- Stages that define when and how to run. For example, that tests run only after code compilation.
Jobs in a stage are executed by [Runners](runners/README.md) in parallel, if there are enough concurrent [Runners](runners/README.md).
Multiple jobs in the same stage are executed by [Runners](runners/README.md) in parallel, if there are enough concurrent [Runners](runners/README.md).
If the jobs in a stage:
If all the jobs in a stage:
- Succeed, the pipeline moves on to the next stage.
- Fail, the next stage is not (usually) executed.
- Fail, the next stage is not (usually) executed and the pipeline ends early.
NOTE: **Note:**
If you have a [mirrored repository where GitLab pulls from](https://docs.gitlab.com/ee/workflow/repository_mirroring.html#pulling-from-a-remote-repository-starter),
If you have a [mirrored repository that GitLab pulls from](https://docs.gitlab.com/ee/workflow/repository_mirroring.html#pulling-from-a-remote-repository-starter),
you may need to enable pipeline triggering in your project's
**Settings > Repository > Pull from a remote repository > Trigger pipelines for mirror updates**.
### Simple example
### Simple pipeline example
As an example, imagine a pipeline consisting of four stages, executed in the following order:
......@@ -38,26 +38,26 @@ As an example, imagine a pipeline consisting of four stages, executed in the fol
Pipelines can be complex structures with many sequential and parallel jobs.
To make it easier to understand the flow of a pipeline, GitLab has pipeline graphs for viewing pipeline
To make it easier to understand the flow of a pipeline, GitLab has pipeline graphs for viewing pipelines
and their statuses.
Pipeline graphs can be displayed in two different ways, depending on what page you
access the graph.
Pipeline graphs can be displayed in two different ways, depending on the page you
access the graph from.
NOTE: **Note:**
GitLab capitalizes the stages' names when shown in the [pipeline graphs](#pipeline-graphs).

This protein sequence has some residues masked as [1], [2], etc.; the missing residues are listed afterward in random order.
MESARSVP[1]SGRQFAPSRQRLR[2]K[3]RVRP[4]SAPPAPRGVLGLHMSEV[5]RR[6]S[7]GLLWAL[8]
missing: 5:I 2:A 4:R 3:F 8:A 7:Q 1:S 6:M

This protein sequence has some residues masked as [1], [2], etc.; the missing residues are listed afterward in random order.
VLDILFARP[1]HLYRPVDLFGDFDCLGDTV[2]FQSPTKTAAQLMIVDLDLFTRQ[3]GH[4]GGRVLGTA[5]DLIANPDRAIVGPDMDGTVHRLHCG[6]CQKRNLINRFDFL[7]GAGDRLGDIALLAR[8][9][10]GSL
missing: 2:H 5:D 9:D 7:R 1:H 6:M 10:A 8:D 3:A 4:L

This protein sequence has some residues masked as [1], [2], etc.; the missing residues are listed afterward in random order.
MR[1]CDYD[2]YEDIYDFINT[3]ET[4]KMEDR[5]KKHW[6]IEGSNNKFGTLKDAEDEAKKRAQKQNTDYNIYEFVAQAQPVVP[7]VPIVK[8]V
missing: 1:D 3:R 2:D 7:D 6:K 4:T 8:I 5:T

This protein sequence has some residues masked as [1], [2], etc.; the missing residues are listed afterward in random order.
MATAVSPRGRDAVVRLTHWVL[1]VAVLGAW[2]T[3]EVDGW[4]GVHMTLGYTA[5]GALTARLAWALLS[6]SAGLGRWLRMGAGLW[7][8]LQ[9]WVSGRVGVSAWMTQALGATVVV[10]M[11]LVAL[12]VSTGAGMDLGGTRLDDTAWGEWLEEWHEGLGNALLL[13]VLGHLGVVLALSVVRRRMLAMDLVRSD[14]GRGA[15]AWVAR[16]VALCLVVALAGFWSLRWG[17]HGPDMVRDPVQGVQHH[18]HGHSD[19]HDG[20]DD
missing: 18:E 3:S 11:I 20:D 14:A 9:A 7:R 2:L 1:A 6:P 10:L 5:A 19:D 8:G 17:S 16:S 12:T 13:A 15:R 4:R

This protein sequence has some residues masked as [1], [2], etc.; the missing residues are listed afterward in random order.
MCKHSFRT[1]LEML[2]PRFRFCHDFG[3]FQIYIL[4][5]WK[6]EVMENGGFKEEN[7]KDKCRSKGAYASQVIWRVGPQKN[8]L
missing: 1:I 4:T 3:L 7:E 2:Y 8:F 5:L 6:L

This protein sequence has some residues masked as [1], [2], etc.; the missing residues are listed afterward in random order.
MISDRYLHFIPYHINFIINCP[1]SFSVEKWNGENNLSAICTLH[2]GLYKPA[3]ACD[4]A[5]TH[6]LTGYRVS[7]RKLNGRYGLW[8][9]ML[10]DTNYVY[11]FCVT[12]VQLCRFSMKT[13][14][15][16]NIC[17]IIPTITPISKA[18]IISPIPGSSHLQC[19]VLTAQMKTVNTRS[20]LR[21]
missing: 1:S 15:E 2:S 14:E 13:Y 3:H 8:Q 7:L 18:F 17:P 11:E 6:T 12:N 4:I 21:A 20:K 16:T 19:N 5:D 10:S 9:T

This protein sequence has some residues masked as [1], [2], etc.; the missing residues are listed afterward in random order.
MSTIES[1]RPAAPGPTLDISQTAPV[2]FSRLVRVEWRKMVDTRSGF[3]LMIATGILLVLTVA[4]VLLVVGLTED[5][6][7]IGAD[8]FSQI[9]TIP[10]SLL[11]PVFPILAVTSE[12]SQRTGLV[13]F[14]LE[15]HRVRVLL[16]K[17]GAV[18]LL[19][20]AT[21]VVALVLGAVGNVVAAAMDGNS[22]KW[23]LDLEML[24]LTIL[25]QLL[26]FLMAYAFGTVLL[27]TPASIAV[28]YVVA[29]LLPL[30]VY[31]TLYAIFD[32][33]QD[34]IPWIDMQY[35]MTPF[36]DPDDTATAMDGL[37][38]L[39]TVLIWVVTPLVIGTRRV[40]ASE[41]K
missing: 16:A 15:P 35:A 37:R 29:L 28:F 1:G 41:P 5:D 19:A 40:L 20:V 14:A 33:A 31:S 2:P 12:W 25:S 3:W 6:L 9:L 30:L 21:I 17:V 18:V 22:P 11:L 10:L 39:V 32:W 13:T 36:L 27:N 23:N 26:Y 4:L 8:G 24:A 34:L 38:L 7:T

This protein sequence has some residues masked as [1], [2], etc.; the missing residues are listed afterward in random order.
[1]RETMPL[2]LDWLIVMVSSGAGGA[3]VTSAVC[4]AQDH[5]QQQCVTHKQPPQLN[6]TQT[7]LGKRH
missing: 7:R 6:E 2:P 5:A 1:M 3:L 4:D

### Regular pipeline graphs
Regular pipeline graphs that show the names of the jobs of each stage. Regular pipeline graphs can
Regular pipeline graphs show the names of the jobs of each stage. Regular pipeline graphs can
be found when you are on a [single pipeline page](#seeing-pipeline-status). For example:
![Pipelines example](img/pipelines.png)
### Pipeline mini graphs
Pipeline mini graphs takes less space and can give you a
quick glance if all jobs pass or something failed. The pipeline mini graph can
Pipeline mini graphs take less space and can tell you at a
quick glance if all jobs passed or something failed. The pipeline mini graph can
be found when you navigate to:
- The pipelines index page.
......@@ -101,7 +101,7 @@ For example:
### How pipeline duration is calculated
Total running time for a given pipeline excludes retries and pending
(queue) time.
(queued) time.
Each job is represented as a `Period`, which consists of:
......@@ -120,7 +120,7 @@ In the example:
- B begins at 2 and ends at 4.
- C begins at 6 and ends at 7.
Visually it can be viewed as:
Visually, it can be viewed as:
```text
0 1 2 3 4 5 6 7
......@@ -144,7 +144,7 @@ In particular:
- Jobs are the [basic configuration](yaml/README.html#introduction) component.
- Stages are defined using the [`stages`](yaml/README.html#stages) keyword.
For all available configuration options, see [GitLab CI/CD Pipeline Configuration Reference](yaml/README.md).
For all available configuration options, see the [GitLab CI/CD Pipeline Configuration Reference](yaml/README.md).
### Settings and schedules
......@@ -214,7 +214,7 @@ GitLab supports configuring pipelines that run only for merge requests. For more
Pipeline status and test coverage report badges are available and configurable for each project.